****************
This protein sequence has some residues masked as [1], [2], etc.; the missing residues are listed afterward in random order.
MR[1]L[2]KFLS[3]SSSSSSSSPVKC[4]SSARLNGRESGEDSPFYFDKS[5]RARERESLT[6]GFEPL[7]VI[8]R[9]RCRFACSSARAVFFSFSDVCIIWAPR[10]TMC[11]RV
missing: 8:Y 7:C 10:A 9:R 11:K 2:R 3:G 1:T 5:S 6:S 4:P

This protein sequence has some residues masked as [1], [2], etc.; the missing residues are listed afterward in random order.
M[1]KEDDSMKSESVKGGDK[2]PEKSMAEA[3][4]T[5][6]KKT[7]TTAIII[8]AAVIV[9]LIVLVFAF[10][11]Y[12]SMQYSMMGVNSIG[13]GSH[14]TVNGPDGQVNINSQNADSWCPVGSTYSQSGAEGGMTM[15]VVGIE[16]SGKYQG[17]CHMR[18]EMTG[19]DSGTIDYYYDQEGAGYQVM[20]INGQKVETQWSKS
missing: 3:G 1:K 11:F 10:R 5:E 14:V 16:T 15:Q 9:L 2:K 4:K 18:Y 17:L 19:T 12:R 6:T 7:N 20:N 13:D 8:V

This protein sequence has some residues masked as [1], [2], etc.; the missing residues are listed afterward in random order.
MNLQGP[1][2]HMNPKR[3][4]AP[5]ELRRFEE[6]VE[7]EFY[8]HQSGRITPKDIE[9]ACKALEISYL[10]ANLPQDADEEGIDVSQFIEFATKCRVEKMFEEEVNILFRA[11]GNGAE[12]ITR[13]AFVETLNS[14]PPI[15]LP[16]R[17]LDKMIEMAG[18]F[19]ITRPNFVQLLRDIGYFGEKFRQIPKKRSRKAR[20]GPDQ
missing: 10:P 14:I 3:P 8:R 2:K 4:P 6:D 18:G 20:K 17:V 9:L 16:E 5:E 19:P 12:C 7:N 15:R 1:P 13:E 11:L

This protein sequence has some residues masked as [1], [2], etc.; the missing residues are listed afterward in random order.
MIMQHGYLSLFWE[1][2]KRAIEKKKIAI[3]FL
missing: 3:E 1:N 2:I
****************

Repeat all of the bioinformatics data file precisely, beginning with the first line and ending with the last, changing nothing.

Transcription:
This protein sequence has some residues masked as [1], [2], etc.; the missing residues are listed afterward in random order.
MR[1]L[2]KFLS[3]SSSSSSSSPVKC[4]SSARLNGRESGEDSPFYFDKS[5]RARERESLT[6]GFEPL[7]VI[8]R[9]RCRFACSSARAVFFSFSDVCIIWAPR[10]TMC[11]RV
missing: 8:Y 7:C 10:A 9:R 11:K 2:R 3:G 1:T 5:S 6:S 4:P

This protein sequence has some residues masked as [1], [2], etc.; the missing residues are listed afterward in random order.
M[1]KEDDSMKSESVKGGDK[2]PEKSMAEA[3][4]T[5][6]KKT[7]TTAIII[8]AAVIV[9]LIVLVFAF[10][11]Y[12]SMQYSMMGVNSIG[13]GSH[14]TVNGPDGQVNINSQNADSWCPVGSTYSQSGAEGGMTM[15]VVGIE[16]SGKYQG[17]CHMR[18]EMTG[19]DSGTIDYYYDQEGAGYQVM[20]INGQKVETQWSKS
missing: 3:G 1:K 11:F 10:R 5:E 14:V 16:T 15:Q 9:L 2:K 4:K 18:Y 17:L 19:T 12:R 6:T 7:N 20:N 13:D 8:V

This protein sequence has some residues masked as [1], [2], etc.; the missing residues are listed afterward in random order.
MNLQGP[1][2]HMNPKR[3][4]AP[5]ELRRFEE[6]VE[7]EFY[8]HQSGRITPKDIE[9]ACKALEISYL[10]ANLPQDADEEGIDVSQFIEFATKCRVEKMFEEEVNILFRA[11]GNGAE[12]ITR[13]AFVETLNS[14]PPI[15]LP[16]R[17]LDKMIEMAG[18]F[19]ITRPNFVQLLRDIGYFGEKFRQIPKKRSRKAR[20]GPDQ
missing: 10:P 14:I 3:P 8:R 2:K 4:P 6:D 18:G 20:K 17:V 9:L 16:E 5:E 19:P 12:C 7:N 15:R 1:P 13:E 11:L

This protein sequence has some residues masked as [1], [2], etc.; the missing residues are listed afterward in random order.
MIMQHGYLSLFWE[1][2]KRAIEKKKIAI[3]FL
missing: 3:E 1:N 2:I